From the Editors
The New York Times says Jadaliyya "Brings New Life to Arab Studies." Read about it by clicking here.
As we are nearing the third anniversary of the Tunisian uprising, which ignited historic upheavals in the Arab world, Professor Gilbert Achcar investigates the social and economic roots of the social explosions in his new book, The People Want: A Radical Exploration of The Arab Uprising. The title of Achcar’s book is based on a slogan that first emerged in Tunisia. It echoes two famous lines by Tunisian poet Abul-Qacem al-Shebbi (1903-34)
If the people want life some day, fate will surely grant their wish
Their Shackles will surely be shattered and their nigh surely vanish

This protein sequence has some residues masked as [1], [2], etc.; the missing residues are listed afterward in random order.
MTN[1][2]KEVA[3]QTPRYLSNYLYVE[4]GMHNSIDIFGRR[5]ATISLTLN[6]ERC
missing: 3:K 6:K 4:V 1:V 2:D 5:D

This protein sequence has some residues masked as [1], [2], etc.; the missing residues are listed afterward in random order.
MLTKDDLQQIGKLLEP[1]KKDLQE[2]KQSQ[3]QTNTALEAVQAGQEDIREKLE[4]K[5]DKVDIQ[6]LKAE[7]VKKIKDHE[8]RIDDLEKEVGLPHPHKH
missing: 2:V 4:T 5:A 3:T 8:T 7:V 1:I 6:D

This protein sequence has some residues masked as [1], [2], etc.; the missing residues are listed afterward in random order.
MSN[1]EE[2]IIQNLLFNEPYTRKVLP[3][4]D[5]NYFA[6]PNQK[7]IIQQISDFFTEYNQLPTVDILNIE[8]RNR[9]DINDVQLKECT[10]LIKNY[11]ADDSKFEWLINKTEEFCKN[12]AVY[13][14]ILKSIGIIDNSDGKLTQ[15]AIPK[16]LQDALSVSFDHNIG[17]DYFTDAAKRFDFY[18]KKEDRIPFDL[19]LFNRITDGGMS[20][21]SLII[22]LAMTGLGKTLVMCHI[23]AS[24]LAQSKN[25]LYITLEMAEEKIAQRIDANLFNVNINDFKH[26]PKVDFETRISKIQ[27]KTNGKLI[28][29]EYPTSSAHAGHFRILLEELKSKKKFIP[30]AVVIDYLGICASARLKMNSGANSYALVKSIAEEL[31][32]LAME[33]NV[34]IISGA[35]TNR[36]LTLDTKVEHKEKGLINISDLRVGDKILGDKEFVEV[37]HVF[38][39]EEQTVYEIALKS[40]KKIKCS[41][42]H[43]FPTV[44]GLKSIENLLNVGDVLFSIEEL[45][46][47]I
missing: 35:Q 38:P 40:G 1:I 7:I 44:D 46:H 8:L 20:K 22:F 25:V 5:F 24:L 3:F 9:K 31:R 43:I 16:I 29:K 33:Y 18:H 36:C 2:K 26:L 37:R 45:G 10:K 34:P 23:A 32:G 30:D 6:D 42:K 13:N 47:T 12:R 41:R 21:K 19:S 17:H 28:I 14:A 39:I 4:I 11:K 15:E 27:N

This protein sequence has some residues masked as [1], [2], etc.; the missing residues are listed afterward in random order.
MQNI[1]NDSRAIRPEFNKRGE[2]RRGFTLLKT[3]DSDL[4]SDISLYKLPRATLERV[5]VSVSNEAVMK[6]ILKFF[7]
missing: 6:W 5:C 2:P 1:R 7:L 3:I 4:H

He writes, “ the very fact that the revolutionary wave that arose in Tunisia has swept through the entire Arabic-speaking region shows that its causes are not confined to a mere political dimension. They run deeper. If socioeconomic factors are at the very heart of the Arab uprising, it follows that there are still radical changes to come, which may well bring in their wake new episodes of revolution and counter-revolution.” So what are the major, social and economic factors through which we can understand the dramatic events in the Middle East and North Africa? Have counter-revolutionary forces succeeded in derailing the democratic aspirations of the people? In this interview, Vomena’s Khalil Bendib speaks with professor Achcar about his new book, The People Want: A Radical Exploration if The Arab Uprising.
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